Advances in Atmospheric Sciences

, Volume 33, Issue 8, pp 905–918 | Cite as

Scale-dependent regional climate predictability over North America inferred from CMIP3 and CMIP5 ensemble simulations



Through the analysis of ensembles of coupled model simulations and projections collected from CMIP3 and CMIP5, we demonstrate that a fundamental spatial scale limit might exist below which useful additional refinement of climate model predictions and projections may not be possible. That limit varies among climate variables and from region to region. We show that the uncertainty (noise) in surface temperature predictions (represented by the spread among an ensemble of global climate model simulations) generally exceeds the ensemble mean (signal) at horizontal scales below 1000 km throughout North America, implying poor predictability at those scales. More limited skill is shown for the predictability of regional precipitation. The ensemble spread in this case tends to exceed or equal the ensemble mean for scales below 2000 km. These findings highlight the challenges in predicting regionally specific future climate anomalies, especially for hydroclimatic impacts such as drought and wetness.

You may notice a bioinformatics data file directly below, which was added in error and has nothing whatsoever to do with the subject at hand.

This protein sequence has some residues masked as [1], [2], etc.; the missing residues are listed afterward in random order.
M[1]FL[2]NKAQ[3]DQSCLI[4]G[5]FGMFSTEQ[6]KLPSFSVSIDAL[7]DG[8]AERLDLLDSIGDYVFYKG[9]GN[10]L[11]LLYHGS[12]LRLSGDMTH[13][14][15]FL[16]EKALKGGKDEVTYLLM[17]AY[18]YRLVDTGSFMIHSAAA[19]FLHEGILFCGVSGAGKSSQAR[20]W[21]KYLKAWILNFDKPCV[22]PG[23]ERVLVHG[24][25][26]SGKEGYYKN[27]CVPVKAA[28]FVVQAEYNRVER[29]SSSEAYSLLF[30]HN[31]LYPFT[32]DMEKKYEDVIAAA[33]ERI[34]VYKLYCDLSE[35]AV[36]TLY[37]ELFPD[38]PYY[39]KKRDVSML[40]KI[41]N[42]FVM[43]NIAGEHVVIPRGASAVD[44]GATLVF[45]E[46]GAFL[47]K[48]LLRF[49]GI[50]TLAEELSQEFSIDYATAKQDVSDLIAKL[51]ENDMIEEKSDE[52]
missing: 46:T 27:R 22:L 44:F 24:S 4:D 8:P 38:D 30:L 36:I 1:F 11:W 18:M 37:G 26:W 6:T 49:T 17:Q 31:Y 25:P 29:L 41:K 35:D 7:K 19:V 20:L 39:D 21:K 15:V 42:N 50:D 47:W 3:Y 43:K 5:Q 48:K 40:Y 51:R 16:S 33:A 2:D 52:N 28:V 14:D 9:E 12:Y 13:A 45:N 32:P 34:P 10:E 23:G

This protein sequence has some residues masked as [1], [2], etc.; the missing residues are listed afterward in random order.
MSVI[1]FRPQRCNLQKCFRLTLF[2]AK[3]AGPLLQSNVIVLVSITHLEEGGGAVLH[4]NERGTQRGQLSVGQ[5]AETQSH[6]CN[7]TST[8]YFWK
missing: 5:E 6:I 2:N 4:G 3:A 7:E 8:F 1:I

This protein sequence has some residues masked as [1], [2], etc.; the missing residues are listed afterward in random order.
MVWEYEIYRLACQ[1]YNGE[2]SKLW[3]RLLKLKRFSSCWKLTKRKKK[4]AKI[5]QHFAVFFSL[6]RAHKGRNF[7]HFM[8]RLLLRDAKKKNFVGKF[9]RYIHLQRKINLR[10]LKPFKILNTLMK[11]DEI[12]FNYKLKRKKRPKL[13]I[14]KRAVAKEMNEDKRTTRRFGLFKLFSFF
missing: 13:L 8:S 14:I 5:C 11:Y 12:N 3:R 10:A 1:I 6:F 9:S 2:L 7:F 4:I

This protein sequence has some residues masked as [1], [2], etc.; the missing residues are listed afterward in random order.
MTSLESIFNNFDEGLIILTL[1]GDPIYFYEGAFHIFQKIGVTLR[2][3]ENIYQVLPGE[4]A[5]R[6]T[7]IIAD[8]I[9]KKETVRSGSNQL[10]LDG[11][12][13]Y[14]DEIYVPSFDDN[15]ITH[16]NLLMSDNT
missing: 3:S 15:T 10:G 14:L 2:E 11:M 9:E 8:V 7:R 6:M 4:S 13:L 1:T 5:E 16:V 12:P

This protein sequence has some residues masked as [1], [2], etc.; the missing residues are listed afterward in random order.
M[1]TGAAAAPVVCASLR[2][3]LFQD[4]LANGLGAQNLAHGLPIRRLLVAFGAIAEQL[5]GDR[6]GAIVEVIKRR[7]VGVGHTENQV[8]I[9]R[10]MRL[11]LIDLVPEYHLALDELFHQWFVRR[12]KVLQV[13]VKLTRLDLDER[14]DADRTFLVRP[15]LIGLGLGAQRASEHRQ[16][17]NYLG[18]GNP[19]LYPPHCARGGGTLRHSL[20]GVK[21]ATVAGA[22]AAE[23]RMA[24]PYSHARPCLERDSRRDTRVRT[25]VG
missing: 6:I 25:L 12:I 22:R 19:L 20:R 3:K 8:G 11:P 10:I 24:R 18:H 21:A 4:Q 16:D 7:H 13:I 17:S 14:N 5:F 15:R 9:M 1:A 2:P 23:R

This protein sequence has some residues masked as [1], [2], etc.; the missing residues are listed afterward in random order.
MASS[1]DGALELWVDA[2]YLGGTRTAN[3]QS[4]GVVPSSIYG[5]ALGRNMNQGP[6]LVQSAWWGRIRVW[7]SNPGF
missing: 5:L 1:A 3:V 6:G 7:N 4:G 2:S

regional climate predictability CMIP5 ensemble North America climate change 


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Copyright information

© Chinese National Committee for International Association of Meteorology and Atmospheric Sciences, Institute of Atmospheric Physics, Science Press and Springer-Verlag Berlin Heidelberg 2016

Authors and Affiliations

  1. 1.Department of Meteorology and Center for Advanced Data Assimilation and Predictability TechniquesThe Pennsylvania State UniversityUniversity ParkUSA
  2. 2.IMSG at NOAA/NWS/NCEP/Environmental Modeling CenterUniversity ParkUSA

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